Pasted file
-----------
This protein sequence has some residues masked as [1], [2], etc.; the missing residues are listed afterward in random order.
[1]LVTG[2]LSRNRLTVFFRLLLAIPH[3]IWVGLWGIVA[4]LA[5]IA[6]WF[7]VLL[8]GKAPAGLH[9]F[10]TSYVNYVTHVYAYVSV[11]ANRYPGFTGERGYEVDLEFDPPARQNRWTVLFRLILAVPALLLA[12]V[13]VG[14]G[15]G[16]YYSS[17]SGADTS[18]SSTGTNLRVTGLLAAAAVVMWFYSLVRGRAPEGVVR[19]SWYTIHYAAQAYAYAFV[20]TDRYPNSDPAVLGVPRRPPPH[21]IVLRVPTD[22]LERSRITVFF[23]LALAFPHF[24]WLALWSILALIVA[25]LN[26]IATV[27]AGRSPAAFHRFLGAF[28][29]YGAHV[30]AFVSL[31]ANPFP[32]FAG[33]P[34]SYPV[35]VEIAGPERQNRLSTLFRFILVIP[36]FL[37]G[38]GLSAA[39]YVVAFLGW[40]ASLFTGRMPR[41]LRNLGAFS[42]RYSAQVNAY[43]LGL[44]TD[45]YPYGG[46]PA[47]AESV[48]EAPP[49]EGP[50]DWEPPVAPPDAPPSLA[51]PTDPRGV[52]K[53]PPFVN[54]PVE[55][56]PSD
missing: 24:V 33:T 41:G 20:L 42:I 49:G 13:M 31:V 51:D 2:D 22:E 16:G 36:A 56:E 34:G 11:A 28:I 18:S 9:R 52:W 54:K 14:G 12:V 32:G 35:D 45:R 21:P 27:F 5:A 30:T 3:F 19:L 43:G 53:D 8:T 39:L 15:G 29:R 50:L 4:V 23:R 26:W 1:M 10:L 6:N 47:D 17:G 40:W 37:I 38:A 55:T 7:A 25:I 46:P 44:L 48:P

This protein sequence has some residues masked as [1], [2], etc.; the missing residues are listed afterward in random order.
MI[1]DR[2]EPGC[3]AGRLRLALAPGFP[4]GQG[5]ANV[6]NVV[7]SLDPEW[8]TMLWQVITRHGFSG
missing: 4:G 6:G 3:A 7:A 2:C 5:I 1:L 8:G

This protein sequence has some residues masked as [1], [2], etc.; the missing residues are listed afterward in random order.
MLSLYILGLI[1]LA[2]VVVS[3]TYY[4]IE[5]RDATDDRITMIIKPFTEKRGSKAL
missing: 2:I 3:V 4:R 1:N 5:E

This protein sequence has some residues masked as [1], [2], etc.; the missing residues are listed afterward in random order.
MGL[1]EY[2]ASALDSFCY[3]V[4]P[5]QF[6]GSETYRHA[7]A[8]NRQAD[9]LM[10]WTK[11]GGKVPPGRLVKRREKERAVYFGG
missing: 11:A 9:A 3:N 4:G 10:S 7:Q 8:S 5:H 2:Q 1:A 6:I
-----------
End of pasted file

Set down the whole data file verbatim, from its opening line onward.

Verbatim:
This protein sequence has some residues masked as [1], [2], etc.; the missing residues are listed afterward in random order.
[1]LVTG[2]LSRNRLTVFFRLLLAIPH[3]IWVGLWGIVA[4]LA[5]IA[6]WF[7]VLL[8]GKAPAGLH[9]F[10]TSYVNYVTHVYAYVSV[11]ANRYPGFTGERGYEVDLEFDPPARQNRWTVLFRLILAVPALLLA[12]V[13]VG[14]G[15]G[16]YYSS[17]SGADTS[18]SSTGTNLRVTGLLAAAAVVMWFYSLVRGRAPEGVVR[19]SWYTIHYAAQAYAYAFV[20]TDRYPNSDPAVLGVPRRPPPH[21]IVLRVPTD[22]LERSRITVFF[23]LALAFPHF[24]WLALWSILALIVA[25]LN[26]IATV[27]AGRSPAAFHRFLGAF[28][29]YGAHV[30]AFVSL[31]ANPFP[32]FAG[33]P[34]SYPV[35]VEIAGPERQNRLSTLFRFILVIP[36]FL[37]G[38]GLSAA[39]YVVAFLGW[40]ASLFTGRMPR[41]LRNLGAFS[42]RYSAQVNAY[43]LGL[44]TD[45]YPYGG[46]PA[47]AESV[48]EAPP[49]EGP[50]DWEPPVAPPDAPPSLA[51]PTDPRGV[52]K[53]PPFVN[54]PVE[55][56]PSD
missing: 24:V 33:T 41:G 20:L 42:I 49:G 13:M 31:V 51:D 2:D 22:E 16:G 36:A 56:E 34:G 11:A 28:I 18:S 9:R 52:W 54:K 14:G 12:V 32:G 35:D 45:R 21:P 27:F 5:A 30:T 3:F 19:L 43:G 53:D 8:T 39:L 15:G 29:R 50:L 4:V 23:R 26:W 1:M 10:L 6:N 47:D 17:G 40:W 37:I 38:A 55:T 7:A 25:I 46:P 44:L 48:P

This protein sequence has some residues masked as [1], [2], etc.; the missing residues are listed afterward in random order.
MI[1]DR[2]EPGC[3]AGRLRLALAPGFP[4]GQG[5]ANV[6]NVV[7]SLDPEW[8]TMLWQVITRHGFSG
missing: 4:G 6:G 3:A 7:A 2:C 5:I 1:L 8:G

This protein sequence has some residues masked as [1], [2], etc.; the missing residues are listed afterward in random order.
MLSLYILGLI[1]LA[2]VVVS[3]TYY[4]IE[5]RDATDDRITMIIKPFTEKRGSKAL
missing: 2:I 3:V 4:R 1:N 5:E

This protein sequence has some residues masked as [1], [2], etc.; the missing residues are listed afterward in random order.
MGL[1]EY[2]ASALDSFCY[3]V[4]P[5]QF[6]GSETYRHA[7]A[8]NRQAD[9]LM[10]WTK[11]GGKVPPGRLVKRREKERAVYFGG
missing: 11:A 9:A 3:N 4:G 10:S 7:Q 8:S 5:H 2:Q 1:A 6:I